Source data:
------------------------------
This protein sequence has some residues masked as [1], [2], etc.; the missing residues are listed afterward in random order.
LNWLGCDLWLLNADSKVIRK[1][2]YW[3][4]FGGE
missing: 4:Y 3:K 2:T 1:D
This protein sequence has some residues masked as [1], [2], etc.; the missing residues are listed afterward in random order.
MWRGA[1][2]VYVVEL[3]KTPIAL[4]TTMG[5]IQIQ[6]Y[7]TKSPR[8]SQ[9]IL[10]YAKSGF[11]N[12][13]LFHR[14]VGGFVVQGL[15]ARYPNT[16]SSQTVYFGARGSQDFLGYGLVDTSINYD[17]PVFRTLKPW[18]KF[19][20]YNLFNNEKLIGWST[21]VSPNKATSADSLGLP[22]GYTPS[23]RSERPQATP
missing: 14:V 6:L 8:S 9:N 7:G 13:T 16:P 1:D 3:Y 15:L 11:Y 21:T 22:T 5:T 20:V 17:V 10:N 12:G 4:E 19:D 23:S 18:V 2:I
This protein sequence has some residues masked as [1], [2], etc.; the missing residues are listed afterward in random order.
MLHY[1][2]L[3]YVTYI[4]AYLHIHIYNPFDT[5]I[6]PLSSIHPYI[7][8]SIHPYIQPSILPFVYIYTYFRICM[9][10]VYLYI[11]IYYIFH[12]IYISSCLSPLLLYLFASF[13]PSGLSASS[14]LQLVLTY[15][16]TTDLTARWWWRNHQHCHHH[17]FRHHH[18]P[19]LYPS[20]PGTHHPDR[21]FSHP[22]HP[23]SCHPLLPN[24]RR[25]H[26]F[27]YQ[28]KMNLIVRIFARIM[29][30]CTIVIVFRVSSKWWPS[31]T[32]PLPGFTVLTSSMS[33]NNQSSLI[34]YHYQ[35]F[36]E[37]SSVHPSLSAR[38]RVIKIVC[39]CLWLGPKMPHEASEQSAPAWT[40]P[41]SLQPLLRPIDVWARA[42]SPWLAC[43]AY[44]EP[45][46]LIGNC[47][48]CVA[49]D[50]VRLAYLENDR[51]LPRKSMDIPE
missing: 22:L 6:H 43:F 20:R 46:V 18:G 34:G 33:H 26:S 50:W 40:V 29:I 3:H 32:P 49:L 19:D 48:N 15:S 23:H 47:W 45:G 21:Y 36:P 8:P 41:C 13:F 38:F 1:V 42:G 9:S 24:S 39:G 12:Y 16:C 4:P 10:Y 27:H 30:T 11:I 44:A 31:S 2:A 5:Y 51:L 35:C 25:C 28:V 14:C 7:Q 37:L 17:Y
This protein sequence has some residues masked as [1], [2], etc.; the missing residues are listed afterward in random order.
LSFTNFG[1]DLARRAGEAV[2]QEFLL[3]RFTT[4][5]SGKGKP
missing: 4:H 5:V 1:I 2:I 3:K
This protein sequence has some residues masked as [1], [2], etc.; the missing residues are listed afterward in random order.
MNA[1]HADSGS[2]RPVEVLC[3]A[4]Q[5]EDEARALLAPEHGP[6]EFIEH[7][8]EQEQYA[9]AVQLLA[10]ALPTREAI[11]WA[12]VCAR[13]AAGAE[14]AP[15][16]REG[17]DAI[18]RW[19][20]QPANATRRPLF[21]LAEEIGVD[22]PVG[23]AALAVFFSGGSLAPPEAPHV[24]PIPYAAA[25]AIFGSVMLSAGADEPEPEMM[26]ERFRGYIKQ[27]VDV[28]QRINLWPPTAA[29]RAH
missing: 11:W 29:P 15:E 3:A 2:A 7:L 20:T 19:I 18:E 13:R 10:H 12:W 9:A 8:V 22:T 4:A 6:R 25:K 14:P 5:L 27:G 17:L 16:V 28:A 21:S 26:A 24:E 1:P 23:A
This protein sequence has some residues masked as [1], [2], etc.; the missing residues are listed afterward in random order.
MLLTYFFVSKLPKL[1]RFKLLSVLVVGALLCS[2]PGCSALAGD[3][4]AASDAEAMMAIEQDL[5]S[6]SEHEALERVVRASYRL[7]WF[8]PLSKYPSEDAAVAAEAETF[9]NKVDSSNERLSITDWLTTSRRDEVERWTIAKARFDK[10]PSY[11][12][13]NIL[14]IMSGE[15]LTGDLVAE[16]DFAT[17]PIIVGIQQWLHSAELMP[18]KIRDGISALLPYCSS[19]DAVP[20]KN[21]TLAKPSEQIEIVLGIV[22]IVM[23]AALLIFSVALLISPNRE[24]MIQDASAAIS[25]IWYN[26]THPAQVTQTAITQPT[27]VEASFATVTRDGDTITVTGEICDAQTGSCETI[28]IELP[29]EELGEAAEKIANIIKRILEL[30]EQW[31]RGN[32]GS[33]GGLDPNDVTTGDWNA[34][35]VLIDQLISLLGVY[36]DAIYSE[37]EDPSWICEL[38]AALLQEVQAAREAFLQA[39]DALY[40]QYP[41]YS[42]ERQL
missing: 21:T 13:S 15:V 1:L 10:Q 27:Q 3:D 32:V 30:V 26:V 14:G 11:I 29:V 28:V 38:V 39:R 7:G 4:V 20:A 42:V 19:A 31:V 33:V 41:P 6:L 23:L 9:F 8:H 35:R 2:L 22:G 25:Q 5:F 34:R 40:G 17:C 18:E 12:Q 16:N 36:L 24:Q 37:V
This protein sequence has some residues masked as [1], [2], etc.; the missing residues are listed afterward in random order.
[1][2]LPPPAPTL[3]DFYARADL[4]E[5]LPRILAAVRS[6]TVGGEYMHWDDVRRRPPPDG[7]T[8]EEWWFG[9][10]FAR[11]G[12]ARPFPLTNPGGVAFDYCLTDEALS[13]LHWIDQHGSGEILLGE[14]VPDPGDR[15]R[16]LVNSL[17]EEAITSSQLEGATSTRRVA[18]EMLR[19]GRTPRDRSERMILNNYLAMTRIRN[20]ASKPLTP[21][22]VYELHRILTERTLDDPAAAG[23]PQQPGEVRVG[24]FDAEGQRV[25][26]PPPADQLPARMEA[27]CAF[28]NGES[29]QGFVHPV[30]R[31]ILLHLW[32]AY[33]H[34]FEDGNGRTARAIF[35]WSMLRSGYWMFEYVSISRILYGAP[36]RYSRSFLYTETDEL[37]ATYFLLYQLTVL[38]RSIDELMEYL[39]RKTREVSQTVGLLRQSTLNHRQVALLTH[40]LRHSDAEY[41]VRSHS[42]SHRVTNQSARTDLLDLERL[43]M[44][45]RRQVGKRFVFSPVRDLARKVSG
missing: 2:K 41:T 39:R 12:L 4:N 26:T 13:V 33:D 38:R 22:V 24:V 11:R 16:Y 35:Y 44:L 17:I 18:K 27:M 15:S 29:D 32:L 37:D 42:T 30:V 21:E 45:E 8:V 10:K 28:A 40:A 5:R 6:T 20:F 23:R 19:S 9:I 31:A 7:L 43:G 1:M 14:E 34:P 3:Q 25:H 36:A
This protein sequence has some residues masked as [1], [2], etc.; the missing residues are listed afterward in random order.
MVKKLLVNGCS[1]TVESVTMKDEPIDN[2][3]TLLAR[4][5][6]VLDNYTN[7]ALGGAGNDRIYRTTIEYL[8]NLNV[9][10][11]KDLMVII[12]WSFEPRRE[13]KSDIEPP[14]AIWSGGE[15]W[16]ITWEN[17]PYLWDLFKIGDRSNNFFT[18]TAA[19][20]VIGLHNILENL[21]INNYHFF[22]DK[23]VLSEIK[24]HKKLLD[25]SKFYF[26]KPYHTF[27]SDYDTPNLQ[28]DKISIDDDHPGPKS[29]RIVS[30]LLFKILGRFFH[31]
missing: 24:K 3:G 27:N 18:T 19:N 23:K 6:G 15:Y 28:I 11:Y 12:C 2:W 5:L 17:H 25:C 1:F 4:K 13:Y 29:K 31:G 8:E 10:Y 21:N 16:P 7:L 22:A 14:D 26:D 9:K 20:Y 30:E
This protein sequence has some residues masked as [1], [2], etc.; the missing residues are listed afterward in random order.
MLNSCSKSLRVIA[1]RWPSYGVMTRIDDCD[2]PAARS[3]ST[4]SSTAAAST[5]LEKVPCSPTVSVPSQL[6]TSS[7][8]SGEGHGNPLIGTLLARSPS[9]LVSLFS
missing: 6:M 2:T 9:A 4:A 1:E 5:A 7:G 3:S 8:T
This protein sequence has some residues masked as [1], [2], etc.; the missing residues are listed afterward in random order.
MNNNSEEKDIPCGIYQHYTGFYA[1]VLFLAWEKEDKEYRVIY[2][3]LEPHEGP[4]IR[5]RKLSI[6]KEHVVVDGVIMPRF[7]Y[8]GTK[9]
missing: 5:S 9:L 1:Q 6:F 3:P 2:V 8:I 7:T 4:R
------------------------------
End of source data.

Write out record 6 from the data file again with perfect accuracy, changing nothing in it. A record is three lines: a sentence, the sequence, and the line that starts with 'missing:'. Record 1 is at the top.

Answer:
This protein sequence has some residues masked as [1], [2], etc.; the missing residues are listed afterward in random order.
MLLTYFFVSKLPKL[1]RFKLLSVLVVGALLCS[2]PGCSALAGD[3][4]AASDAEAMMAIEQDL[5]S[6]SEHEALERVVRASYRL[7]WF[8]PLSKYPSEDAAVAAEAETF[9]NKVDSSNERLSITDWLTTSRRDEVERWTIAKARFDK[10]PSY[11][12][13]NIL[14]IMSGE[15]LTGDLVAE[16]DFAT[17]PIIVGIQQWLHSAELMP[18]KIRDGISALLPYCSS[19]DAVP[20]KN[21]TLAKPSEQIEIVLGIV[22]IVM[23]AALLIFSVALLISPNRE[24]MIQDASAAIS[25]IWYN[26]THPAQVTQTAITQPT[27]VEASFATVTRDGDTITVTGEICDAQTGSCETI[28]IELP[29]EELGEAAEKIANIIKRILEL[30]EQW[31]RGN[32]GS[33]GGLDPNDVTTGDWNA[34][35]VLIDQLISLLGVY[36]DAIYSE[37]EDPSWICEL[38]AALLQEVQAAREAFLQA[39]DALY[40]QYP[41]YS[42]ERQL
missing: 21:T 13:S 15:V 1:L 10:Q 27:Q 3:D 32:V 30:V 26:V 14:G 11:I 29:V 28:V 38:V 39:R 7:G 4:V 20:A 42:V 19:A 31:V 33:V 41:P 6:L 23:L 9:F 8:H 35:R 2:L 22:G 25:Q 5:F 34:R 40:G 17:C 18:E 12:Q 16:N 36:L 24:Q 37:V